US secretary of state and Chinese president agree to advance cooperation on climate change
By Sophie Yeo
Chinese President Xi Jinping says the country is committed to doing more to address climate change.
Xi was speaking during the visit of US secretary of state John Kerry to Beijing, where he said more cooperation was needed between the two countries on energy efficiency and emission reduction measures.
“It is not at others’ demand but our own will. We have already taken many measures and will do more in the future,” state media agency Xinhua quoted Xi as saying.
China and the USA are jointly responsible for around 42% of annual greenhouse gas emissions. Neither country currently has accepted any legally binding carbon reductions, but both say they are committed to a proposed UN climate deal set to be signed in 2015.
A senior State Department official says Kerry believes that it is critical that the US and China work together on the issue, given that they are the world’s two largest emitters of carbon.
His six-day visit to Asia, including two days in the Chinese capital, will see Kerry highlight the importance of US-China collaboration on climate change and clean energy, according to a spokesperson from the Department of State.
“He will want to discuss both practical steps that we can take as well as ways that the U.S. and China can effectively cooperate as part of the global effort,” said the official, adding that the meetings would build work done during a visit to China in April 2013, where Kerry launched a High Level Climate Change Working Group.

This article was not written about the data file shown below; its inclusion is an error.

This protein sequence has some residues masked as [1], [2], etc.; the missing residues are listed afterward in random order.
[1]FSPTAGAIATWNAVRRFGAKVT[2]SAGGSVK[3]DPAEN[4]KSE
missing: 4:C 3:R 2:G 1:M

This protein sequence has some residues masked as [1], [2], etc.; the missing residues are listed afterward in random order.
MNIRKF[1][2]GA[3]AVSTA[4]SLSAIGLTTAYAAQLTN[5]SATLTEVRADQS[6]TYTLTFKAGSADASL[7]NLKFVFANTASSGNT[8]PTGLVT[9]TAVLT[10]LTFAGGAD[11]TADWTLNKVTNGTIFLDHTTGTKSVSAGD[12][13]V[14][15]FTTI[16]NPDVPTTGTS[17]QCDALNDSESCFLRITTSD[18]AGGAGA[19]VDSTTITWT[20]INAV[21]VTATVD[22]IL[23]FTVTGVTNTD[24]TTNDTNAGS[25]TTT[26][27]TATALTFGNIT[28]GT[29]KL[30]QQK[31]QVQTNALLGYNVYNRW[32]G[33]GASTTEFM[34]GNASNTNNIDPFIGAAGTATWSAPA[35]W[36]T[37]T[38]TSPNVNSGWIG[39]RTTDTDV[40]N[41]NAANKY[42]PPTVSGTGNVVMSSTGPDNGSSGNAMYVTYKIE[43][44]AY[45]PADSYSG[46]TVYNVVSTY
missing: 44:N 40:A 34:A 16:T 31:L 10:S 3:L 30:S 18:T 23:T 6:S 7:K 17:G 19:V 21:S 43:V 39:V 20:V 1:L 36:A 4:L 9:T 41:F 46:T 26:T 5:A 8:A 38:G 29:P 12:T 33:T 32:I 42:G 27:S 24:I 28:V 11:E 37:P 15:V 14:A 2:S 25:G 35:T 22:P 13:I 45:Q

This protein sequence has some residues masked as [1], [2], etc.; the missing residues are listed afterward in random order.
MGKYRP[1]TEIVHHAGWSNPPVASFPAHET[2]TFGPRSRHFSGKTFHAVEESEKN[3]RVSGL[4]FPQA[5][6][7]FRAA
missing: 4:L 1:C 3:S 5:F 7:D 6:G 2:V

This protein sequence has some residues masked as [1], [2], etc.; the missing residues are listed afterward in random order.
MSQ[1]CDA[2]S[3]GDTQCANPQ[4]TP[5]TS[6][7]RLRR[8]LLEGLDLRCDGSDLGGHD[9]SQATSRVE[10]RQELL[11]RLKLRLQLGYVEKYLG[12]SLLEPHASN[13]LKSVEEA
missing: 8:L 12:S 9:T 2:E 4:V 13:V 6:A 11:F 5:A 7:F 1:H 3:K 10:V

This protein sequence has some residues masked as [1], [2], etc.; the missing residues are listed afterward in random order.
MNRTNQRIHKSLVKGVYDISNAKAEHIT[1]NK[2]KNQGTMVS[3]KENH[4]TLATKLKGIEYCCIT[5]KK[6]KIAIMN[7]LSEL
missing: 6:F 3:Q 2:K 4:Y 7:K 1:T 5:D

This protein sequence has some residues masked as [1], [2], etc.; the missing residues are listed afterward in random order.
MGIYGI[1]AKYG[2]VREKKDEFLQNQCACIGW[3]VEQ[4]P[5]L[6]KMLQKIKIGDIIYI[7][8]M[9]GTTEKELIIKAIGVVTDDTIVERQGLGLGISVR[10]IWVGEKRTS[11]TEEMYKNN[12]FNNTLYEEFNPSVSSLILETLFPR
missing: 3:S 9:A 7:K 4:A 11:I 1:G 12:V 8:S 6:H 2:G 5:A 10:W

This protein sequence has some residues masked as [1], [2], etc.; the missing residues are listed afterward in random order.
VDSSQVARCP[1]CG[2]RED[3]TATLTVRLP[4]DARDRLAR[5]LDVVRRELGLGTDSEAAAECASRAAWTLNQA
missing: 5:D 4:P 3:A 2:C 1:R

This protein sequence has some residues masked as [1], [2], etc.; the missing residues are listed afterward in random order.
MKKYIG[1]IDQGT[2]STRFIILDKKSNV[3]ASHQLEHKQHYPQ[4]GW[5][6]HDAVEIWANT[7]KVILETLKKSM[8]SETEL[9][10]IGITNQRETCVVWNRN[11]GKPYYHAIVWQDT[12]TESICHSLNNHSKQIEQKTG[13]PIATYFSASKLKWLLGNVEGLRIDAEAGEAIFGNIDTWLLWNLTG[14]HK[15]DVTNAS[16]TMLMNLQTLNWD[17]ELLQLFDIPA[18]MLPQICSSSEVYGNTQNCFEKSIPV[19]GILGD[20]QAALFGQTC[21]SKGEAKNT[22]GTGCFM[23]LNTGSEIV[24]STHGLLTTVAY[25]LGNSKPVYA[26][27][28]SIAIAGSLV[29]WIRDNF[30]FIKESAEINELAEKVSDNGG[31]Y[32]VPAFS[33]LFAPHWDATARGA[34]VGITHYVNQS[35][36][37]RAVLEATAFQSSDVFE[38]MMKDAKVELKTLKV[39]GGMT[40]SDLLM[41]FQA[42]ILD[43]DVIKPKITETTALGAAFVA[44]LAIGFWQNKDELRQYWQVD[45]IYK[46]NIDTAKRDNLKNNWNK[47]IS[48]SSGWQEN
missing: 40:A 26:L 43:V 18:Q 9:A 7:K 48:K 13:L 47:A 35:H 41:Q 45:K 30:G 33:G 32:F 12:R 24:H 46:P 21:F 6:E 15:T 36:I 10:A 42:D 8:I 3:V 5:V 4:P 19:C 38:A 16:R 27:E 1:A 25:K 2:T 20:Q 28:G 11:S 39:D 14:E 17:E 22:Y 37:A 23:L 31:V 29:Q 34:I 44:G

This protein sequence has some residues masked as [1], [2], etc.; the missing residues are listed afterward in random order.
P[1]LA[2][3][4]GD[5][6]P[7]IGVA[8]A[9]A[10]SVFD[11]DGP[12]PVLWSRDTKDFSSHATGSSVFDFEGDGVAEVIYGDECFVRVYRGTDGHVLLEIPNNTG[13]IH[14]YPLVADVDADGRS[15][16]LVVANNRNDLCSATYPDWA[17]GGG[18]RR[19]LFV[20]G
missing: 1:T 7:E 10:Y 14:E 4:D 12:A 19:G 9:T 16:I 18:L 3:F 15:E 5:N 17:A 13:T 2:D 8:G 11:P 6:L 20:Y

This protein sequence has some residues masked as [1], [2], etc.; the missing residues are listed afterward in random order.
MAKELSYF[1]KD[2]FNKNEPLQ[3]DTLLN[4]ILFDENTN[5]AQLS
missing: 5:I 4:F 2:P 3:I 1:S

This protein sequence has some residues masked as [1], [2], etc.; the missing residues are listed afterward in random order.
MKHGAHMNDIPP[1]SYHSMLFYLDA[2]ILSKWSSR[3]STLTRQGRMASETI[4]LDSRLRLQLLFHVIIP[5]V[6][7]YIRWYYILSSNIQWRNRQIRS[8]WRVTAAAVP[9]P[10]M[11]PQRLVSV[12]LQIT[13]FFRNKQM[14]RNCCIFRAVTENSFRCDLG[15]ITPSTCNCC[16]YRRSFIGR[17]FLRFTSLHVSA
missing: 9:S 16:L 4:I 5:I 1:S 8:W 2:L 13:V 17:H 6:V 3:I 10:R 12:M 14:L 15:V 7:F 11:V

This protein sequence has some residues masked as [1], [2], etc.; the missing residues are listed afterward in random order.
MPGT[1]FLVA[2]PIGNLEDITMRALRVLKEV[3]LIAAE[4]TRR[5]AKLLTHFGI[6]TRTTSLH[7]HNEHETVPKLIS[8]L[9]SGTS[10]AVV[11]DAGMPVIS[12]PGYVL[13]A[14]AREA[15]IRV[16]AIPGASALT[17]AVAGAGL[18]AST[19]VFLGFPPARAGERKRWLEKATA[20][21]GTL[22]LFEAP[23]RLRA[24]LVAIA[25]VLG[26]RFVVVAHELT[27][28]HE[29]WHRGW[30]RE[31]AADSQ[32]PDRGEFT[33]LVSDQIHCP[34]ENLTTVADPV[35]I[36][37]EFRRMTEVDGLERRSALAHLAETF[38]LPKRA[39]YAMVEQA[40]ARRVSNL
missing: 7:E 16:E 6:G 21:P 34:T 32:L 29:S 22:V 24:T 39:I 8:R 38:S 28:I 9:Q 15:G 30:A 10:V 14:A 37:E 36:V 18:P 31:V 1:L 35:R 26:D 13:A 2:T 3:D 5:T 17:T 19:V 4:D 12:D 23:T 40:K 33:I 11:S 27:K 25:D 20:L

Before the trip, Kerry tweeted that climate change would be “a major theme” during his trip.
He announced that he had met with Todd Stern, the US special envoy for climate change, who represents the country in negotiations at the UN, which is trying to sign off a global treaty to reduce greenhouse gas emissions. Stern accompanied Kerry on his visit to Seoul in South Korea yesterday.
— John Kerry (@JohnKerry) February 4, 2014
After two days in Beijing, Kerry will visit Jakarta in Indonesia, where he is expected to deliver a speech on climate change, based on the “substantive conversations” he has had in China. Indonesia, an archipelago with over 17,000 islands, is extremely vulnerable to the impacts of global warming.
Cooperation between China and US will be key to achieving a meaningful climate change treaty, which the UN hopes to secure in Paris in 2015. Together, the countries are responsible for 45% of global carbon dioxide emissions, and have the largest GDPs.
While both China and the US have affirmed that they are keen to act on climate change, tensions remain in how they want to approach the problem at the global scale. Greater understanding between the two countries will help to ease the strain when it comes to signing off this international deal.
At the UN climate talks held in Warsaw in November 2013, the US argued for a flexible agreement that would bind all countries equally, while Chinese negotiators said the new treaty should take into account the historical responsibility of countries like the US for the problem of climate change.